POPE John Paul II said that the Roman Catholic Church had to be much more careful not to let men with “deviations in their affections” enter the priesthood to preserve the Church, on September 5 at the Vatican City.

The Pope’s comments were obviously in response to the clergy sex abuse scandals in the West and the dissent from Catholic teaching, especially on moral issues, that the Pope believes is at the root of the scandals.
Although he did not directly refer to homosexuality, the Pope clearly implied it, along with other sexual aberrations, as something that should not be present in those accepted into seminaries.

The Pope, who has said before he felt personally wounded by the child sex scandals, told the Brazilians he felt “a duty” to remind all bishops they had to use “all means” at their disposal to keep unqualified men out of the priesthood.

Candidates, he said, had to be screened “above all from the standpoint of morals and affections.”

He said those who should never be allowed to make it to ordination included “young, immature men or those with obvious signs of deviations in their affections.”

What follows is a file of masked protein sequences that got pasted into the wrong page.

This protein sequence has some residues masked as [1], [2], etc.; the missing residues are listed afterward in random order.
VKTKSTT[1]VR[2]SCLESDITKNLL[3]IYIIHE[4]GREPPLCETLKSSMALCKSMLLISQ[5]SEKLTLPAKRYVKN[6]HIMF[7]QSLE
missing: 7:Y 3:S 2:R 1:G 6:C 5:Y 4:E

“As we sadly know, such men can cause grave deviations in the consciences of the faithful, with obvious harm for the entire Church,” he said.

The various sexual scandals have led to calls for a change in the rule on celibacy. A debate has raged in the Church, with critics of celibacy saying it was ultimately to blame. Supporters of celibacy say linking it with pedophilia in a cause-and-effect relationship is plain wrong.

READ
Back to the roots

The last time the Pope publicly spoke about the sex scandals was in Toronto, Canada, last July, when he said the sexual abuse of children by priests was a source of shame and sadness to Catholics, and asked church members to rally behind the “vast majority” of virtuous clerics.

Addressing the serious accountability of bishops, the Pope emphasized that “No bishop can excuse himself from this responsibility, for which he must give an account before God”. Rose A. Jabeguero, with reports from cnn.com

LEAVE A REPLY

This site uses Akismet to reduce spam. Learn how your comment data is processed.